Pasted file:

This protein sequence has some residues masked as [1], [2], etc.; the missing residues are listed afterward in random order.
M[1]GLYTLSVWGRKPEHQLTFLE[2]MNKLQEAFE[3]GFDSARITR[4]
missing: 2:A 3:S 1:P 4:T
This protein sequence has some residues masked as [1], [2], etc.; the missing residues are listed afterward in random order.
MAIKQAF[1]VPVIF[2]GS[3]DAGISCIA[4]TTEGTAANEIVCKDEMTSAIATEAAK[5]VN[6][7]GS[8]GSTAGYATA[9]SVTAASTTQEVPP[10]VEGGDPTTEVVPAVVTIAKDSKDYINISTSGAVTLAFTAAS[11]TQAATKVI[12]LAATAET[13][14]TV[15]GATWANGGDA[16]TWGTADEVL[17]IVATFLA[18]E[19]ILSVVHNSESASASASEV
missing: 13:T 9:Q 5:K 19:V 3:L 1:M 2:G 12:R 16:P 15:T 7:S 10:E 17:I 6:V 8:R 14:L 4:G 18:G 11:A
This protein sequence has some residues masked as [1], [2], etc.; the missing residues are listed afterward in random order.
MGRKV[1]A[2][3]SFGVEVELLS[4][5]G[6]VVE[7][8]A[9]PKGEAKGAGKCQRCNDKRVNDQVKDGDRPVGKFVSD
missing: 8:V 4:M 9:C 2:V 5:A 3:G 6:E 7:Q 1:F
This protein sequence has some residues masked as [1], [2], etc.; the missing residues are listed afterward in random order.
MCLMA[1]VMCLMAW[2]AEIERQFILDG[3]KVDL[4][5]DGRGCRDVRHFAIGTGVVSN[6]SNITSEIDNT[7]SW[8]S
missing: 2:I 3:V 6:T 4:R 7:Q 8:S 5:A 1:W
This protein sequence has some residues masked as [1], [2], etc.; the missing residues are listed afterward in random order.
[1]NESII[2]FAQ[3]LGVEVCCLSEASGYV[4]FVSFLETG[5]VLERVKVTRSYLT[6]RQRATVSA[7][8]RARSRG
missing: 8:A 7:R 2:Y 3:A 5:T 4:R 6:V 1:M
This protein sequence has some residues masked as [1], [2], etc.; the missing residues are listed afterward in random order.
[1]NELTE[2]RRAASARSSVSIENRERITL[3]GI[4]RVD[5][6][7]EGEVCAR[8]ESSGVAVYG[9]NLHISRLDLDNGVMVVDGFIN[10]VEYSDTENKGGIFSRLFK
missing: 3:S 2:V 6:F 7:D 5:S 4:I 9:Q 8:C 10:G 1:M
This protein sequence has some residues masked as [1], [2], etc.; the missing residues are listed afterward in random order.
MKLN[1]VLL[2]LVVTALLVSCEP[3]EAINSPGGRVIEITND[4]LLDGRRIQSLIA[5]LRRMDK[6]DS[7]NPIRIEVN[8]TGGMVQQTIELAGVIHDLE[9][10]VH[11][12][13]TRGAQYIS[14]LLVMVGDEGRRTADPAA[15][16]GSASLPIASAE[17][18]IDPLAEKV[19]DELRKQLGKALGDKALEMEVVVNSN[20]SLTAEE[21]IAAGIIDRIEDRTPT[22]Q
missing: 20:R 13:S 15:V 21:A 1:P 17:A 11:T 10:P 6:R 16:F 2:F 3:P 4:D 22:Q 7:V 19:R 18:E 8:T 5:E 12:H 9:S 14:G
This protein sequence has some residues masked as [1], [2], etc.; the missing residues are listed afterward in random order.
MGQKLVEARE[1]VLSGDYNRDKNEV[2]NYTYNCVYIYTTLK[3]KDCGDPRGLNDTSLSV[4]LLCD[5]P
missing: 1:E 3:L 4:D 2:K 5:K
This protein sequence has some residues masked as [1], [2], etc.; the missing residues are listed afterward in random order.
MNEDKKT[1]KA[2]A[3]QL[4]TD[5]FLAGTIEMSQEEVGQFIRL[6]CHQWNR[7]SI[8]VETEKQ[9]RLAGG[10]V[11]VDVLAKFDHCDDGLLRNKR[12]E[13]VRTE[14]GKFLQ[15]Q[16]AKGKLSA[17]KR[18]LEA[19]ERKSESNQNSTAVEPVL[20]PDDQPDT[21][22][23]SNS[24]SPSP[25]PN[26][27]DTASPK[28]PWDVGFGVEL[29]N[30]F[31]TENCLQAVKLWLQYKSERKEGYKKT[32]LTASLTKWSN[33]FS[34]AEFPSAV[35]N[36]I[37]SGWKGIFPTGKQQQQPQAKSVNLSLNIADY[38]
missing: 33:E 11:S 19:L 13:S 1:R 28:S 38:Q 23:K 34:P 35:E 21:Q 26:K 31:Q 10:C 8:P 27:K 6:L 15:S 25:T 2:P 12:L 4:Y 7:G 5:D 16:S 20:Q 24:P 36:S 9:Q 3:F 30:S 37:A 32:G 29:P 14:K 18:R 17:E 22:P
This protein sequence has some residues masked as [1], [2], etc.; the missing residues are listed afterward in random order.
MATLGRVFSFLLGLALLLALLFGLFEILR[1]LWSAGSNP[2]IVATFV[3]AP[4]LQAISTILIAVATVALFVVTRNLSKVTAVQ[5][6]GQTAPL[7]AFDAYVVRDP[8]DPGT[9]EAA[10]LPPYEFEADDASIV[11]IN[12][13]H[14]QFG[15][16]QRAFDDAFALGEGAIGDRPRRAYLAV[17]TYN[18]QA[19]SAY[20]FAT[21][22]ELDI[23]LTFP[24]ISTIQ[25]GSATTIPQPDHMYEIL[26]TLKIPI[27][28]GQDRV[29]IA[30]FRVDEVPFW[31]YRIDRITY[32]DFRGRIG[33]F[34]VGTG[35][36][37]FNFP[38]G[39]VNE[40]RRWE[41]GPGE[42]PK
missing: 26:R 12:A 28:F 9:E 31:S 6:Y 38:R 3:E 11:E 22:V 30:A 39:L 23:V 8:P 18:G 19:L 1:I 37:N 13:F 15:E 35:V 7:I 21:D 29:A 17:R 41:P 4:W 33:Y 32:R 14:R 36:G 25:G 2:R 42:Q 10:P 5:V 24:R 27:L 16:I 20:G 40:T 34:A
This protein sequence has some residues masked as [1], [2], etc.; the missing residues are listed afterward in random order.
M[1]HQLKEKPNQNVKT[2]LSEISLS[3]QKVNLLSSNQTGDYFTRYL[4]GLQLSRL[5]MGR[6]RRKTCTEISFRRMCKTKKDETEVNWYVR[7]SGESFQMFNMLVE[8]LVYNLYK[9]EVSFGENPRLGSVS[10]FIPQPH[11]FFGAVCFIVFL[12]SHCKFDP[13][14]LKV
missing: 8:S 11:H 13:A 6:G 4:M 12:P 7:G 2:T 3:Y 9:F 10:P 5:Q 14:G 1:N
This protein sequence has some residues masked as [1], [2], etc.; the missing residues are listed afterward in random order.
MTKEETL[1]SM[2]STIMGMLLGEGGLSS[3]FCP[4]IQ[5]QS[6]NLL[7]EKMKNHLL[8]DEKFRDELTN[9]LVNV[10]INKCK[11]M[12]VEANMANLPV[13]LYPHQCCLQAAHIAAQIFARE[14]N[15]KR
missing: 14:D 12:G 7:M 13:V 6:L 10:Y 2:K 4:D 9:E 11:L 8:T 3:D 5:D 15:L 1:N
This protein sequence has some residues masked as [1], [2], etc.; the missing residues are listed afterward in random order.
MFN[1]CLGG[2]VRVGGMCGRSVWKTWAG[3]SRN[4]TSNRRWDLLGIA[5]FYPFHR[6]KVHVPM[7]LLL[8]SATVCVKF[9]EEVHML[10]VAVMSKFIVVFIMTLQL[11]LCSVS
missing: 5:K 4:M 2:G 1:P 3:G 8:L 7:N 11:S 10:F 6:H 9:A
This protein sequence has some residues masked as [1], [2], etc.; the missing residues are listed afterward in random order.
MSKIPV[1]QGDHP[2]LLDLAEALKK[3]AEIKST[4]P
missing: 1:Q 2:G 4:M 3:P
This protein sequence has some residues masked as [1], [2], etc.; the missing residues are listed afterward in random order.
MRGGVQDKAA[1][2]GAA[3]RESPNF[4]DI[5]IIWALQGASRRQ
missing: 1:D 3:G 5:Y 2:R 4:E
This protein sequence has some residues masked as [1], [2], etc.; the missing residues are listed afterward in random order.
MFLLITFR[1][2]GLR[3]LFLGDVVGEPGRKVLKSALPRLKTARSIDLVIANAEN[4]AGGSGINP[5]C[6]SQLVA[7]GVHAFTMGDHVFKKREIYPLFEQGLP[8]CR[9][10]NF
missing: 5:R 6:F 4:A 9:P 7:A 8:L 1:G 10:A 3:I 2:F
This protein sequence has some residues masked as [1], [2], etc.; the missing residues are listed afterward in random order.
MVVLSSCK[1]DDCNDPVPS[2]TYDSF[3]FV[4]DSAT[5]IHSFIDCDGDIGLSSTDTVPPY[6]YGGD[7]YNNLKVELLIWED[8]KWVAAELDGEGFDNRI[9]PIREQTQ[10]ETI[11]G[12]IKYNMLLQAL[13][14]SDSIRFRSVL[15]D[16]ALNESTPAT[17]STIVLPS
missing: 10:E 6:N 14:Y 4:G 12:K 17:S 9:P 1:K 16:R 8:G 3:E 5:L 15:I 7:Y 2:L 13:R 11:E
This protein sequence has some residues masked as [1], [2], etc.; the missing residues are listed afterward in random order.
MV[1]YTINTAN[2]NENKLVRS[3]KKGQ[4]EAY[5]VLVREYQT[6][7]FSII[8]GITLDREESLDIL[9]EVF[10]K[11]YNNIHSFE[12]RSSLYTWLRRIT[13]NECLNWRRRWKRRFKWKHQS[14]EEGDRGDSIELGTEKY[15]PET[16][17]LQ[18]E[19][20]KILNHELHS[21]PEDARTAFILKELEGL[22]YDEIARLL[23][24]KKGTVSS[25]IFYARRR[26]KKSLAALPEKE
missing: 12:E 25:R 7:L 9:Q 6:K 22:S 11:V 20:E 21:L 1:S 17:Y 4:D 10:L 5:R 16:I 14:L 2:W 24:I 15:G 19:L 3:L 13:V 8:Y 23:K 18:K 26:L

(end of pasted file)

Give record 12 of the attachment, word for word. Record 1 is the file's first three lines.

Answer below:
This protein sequence has some residues masked as [1], [2], etc.; the missing residues are listed afterward in random order.
MTKEETL[1]SM[2]STIMGMLLGEGGLSS[3]FCP[4]IQ[5]QS[6]NLL[7]EKMKNHLL[8]DEKFRDELTN[9]LVNV[10]INKCK[11]M[12]VEANMANLPV[13]LYPHQCCLQAAHIAAQIFARE[14]N[15]KR
missing: 14:D 12:G 7:M 13:V 6:L 10:Y 2:K 4:D 9:E 11:L 8:T 3:D 5:D 15:L 1:N